The association of energy intake bias with psychological scores of women

Douglas L. Taren, M. Tobar, A. Hill, W. Howell, C. Shisslak, I. Bell, C. Ritenbaugh

Research output: Contribution to journalArticlepeer-review

100 Scopus citations


Objective: Assess the association between reporting bias of dietary energy intake and the behavioral and psychological profiles in women, Design: At baseline a series of questionnaires were administered to 37 women, (the Marlowe-Crowne Social Desirability Scale, Weinberger Adjustment Inventory (WAI), the Eating Disorder Inventory (EDI), the Restraint Scale and Sorensen-Stunkard's silhouettes). Subjects received training on how to record dietary records. Subjects recorded three days of dietary records to measure energy intake (EI) during a study to determine total energy expenditure (TEE) using doubly labeled water. Reporting accuracy (RA = EI/TEE x 100) was determined for each subject. Statistical analysis of the data used a mixed effects model accounting for within subject variability to determine if the psychological scores were associated with reporting accuracy. Setting and subject: Women were recruited with local advertisements in Tucson, Arizona. The women had a mean (± 1 s.d.) age of 43.6 ± 9.3 yrs, body mass index (BMI) of 28.7 ± 8.5 kg/m2 and total body fat (%TBF) of 31.9 ± 7.3%. Results: Age and %TBF were significantly and inversely associated with RA. Furthermore, Social Desirability was negatively associated with RA. Body dissatisfaction and associating a smaller body size than one's own as being more healthy were also associated with a lower RA. Conclusions: These results suggest that Social Desirability and self image of body shape are associated with RA. Modifications in subject training may reduce the effect of these factors on RA. Sponsorship: This project was supported by a grant from the National Institute of Diabetes, Digestive and Kidney Diseases.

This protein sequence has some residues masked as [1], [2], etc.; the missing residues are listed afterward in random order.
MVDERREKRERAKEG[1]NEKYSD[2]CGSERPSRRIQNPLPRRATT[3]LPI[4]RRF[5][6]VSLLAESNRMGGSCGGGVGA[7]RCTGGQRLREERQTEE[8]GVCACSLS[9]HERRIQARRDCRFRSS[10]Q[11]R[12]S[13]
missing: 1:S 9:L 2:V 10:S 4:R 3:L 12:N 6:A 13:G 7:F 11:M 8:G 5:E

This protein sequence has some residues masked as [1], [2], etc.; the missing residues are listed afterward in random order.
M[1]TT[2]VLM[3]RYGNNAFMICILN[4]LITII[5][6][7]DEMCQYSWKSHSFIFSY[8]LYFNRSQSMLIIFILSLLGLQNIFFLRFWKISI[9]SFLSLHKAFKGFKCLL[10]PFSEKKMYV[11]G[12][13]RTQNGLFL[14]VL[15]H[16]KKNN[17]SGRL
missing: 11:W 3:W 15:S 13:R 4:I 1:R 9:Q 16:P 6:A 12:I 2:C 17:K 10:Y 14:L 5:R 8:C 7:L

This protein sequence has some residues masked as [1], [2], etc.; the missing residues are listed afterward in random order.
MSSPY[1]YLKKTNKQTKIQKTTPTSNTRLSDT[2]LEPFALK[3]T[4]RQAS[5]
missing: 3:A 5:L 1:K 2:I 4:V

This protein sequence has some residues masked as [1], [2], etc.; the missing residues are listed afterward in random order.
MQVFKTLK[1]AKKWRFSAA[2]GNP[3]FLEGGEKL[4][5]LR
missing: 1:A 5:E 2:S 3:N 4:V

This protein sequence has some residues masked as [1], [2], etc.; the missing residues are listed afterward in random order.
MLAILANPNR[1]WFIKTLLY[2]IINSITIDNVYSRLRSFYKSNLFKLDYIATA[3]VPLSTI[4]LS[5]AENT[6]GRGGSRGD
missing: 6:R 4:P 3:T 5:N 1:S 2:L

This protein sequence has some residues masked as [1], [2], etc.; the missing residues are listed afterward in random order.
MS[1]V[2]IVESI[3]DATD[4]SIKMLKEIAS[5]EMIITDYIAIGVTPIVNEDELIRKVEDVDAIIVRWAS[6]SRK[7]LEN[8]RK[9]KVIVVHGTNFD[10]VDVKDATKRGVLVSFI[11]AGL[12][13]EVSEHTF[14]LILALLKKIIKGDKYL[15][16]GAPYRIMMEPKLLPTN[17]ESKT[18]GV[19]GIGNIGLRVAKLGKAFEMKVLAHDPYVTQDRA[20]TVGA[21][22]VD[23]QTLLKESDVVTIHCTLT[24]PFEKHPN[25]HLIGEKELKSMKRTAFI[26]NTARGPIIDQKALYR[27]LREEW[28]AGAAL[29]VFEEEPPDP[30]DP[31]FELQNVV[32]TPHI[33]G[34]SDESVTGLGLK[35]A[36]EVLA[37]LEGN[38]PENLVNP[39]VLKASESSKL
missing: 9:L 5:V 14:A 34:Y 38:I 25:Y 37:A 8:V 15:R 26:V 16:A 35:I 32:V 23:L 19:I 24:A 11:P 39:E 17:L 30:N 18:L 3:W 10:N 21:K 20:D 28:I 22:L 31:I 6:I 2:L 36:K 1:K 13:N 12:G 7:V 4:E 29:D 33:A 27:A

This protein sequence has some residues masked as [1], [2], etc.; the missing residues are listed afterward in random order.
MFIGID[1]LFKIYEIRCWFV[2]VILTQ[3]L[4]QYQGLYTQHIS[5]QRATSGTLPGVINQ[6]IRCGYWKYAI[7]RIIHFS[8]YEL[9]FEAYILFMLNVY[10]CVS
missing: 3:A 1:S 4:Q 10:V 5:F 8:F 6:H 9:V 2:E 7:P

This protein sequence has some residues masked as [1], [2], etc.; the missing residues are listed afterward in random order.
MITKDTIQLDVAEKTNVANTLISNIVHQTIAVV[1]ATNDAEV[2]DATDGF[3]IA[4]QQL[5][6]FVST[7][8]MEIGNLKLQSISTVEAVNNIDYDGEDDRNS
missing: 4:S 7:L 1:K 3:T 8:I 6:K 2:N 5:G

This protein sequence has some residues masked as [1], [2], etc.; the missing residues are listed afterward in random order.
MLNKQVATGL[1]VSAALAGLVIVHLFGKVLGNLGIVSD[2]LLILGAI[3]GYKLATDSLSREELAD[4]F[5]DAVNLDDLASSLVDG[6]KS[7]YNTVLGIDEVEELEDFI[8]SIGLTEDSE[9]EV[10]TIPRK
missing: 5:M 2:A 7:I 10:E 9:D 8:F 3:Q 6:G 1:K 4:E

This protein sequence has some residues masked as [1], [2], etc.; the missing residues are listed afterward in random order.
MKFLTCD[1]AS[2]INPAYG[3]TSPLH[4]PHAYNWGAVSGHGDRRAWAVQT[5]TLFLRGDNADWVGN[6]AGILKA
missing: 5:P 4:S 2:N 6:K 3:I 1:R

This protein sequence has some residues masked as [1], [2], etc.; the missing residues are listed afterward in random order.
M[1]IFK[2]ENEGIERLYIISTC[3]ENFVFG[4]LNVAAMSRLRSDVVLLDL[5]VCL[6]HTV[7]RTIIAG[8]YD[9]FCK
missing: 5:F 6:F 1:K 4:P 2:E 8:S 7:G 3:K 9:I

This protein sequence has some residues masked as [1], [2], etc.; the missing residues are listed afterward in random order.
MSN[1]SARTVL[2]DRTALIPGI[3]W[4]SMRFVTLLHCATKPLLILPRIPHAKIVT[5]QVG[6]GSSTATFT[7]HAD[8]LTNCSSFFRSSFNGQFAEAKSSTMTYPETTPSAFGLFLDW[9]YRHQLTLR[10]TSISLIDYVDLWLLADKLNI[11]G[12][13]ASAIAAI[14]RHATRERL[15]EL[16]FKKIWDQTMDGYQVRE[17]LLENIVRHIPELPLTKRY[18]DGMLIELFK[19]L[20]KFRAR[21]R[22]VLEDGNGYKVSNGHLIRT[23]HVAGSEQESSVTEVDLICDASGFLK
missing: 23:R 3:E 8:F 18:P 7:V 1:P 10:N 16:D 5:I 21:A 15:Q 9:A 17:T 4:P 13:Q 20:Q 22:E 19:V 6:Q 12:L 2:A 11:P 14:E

Original languageEnglish (US)
Pages (from-to)570-578
Number of pages9
JournalEuropean Journal of Clinical Nutrition
Issue number7
StatePublished - 1999


  • Dietary methods
  • Doubly labeled water
  • Energy expenditure
  • Psychological scores
  • Reporting bias
  • Social desirability

ASJC Scopus subject areas

  • Medicine (miscellaneous)
  • Nutrition and Dietetics


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